"The National Pastime Goes Full Time" is the video playing on that channel as a placeholder right now in anticipation of the MLB Network turning on its lights later tonight. There's Kerry Wood throwing his 20th strikeout in a game, wearing a Cubs hat; hard to believe that he (and Mark DeRosa) is now an Indian. There's Ichiro Suzuki breaking the single-season hits record with No. 258 again. There's Walter Johnson slinging a sidearm fastball, there's Nolan Ryan, there's Ryan Howard. There's Pete Rose hitting No. 4,192 to break Ty Cobb's record.
Here is what it feels like: That feeling when you are one of those offseason events like the Cardinals Winter Warm-up, or the Cubs Convention, when you are there in line waiting for that blessed autograph from a favorite player and they are playing highlight videos while you are in line, and you are just transfixed on what you love.
Some of the goosebumps are because of the interviews about the MLB Network. Bob Costas, who will join Don Larsen and Yogi Berra in the studio after Larsen's 1956 World Series perfect game is rebroadcast tonight, says: "Of all the four major sports in America, the one that is best suited to 24/7/365 on TV is baseball." Cal Ripken Jr. says: "When I want to learn about baseball, I'll be tuning in." Tony Gwynn: "I think it's huge for the game. There's gonna be something on there for everybody." Dan Plesac: "I think it's going to be everything for every different tier of fan -- players that are available, trades that might be made, free agent signings."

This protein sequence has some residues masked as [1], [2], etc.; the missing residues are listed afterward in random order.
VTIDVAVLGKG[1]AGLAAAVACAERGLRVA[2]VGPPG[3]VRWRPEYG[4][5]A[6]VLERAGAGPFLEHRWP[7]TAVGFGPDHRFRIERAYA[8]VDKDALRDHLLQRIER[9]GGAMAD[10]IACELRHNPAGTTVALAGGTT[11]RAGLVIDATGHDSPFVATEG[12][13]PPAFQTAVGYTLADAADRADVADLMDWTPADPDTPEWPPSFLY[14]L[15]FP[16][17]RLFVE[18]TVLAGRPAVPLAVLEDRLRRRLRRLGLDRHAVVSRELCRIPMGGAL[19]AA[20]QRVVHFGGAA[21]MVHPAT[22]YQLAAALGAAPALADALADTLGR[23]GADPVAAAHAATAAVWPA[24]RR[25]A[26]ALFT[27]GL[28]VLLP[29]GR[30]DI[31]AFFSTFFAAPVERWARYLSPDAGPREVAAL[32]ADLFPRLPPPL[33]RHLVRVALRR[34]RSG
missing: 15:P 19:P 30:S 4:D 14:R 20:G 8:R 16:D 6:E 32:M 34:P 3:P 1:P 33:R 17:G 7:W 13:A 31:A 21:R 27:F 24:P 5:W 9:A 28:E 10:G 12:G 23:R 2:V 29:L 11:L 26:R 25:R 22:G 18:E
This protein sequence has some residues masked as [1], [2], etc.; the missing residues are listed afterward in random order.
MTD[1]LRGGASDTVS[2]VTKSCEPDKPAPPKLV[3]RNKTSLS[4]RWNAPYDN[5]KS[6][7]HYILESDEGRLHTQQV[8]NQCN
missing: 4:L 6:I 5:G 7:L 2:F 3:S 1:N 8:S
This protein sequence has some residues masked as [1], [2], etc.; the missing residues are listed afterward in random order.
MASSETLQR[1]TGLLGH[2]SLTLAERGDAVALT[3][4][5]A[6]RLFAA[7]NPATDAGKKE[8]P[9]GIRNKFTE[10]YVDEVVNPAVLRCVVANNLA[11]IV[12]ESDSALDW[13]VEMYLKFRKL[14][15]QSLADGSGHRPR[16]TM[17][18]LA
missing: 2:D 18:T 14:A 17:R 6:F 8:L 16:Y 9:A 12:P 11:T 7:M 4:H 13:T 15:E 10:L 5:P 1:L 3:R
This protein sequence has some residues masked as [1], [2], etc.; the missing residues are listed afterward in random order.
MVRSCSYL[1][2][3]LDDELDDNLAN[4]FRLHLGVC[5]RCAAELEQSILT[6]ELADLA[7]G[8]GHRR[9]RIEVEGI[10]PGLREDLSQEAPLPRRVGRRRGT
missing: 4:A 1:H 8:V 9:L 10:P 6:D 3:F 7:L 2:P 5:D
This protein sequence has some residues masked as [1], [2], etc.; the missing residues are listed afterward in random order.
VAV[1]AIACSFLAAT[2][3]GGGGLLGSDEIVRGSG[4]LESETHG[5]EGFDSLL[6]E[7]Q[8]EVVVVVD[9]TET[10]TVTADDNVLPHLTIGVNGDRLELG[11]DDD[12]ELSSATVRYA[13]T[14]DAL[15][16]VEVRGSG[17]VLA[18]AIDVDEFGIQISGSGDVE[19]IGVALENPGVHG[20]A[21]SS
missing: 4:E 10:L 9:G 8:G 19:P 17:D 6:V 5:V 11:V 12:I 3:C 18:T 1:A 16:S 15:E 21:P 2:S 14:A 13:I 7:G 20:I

It is quite a tease. New Year's Day is now ramping up. Judge Judy is slaying an unsuspecting pair standing before her in court on CBS. Jessica is suing for a return of a loan, and she just gave one of them the evil eye. Rachel Ray has Jerry Springer sitting beside her on ABC, and they are judging performances in their own "Our Audience Has Talent" show. Two guys are roller dancing and they are really bad. It is painful to watch. We go back to 174 and Gary Mathews is scaling a wall to make a catch, and Ryan Howard is standing next to him later that season at first base, telling him, "How'd you make that catch? It was like breakdancing in the air." That was not painful to watch.
USC vs. Penn State in the Rose Bowl. It starts at 5 p.m., No. 5 against No. 6. That is what matters in the meantime while waiting for the MLB Network. It will be a New Year's Day to remember. The "Hot Stove" show will greet everyone at 6 p.m., and at 7 is Larsen. You have to be there by 5:59 p.m. because you don't want to miss the first pitch. In the meantime, my remote needs some new batteries; better get them now.
Mark Newman is enterprise editor of MLB.com. This story was not subject to the approval of Major League Baseball or its clubs.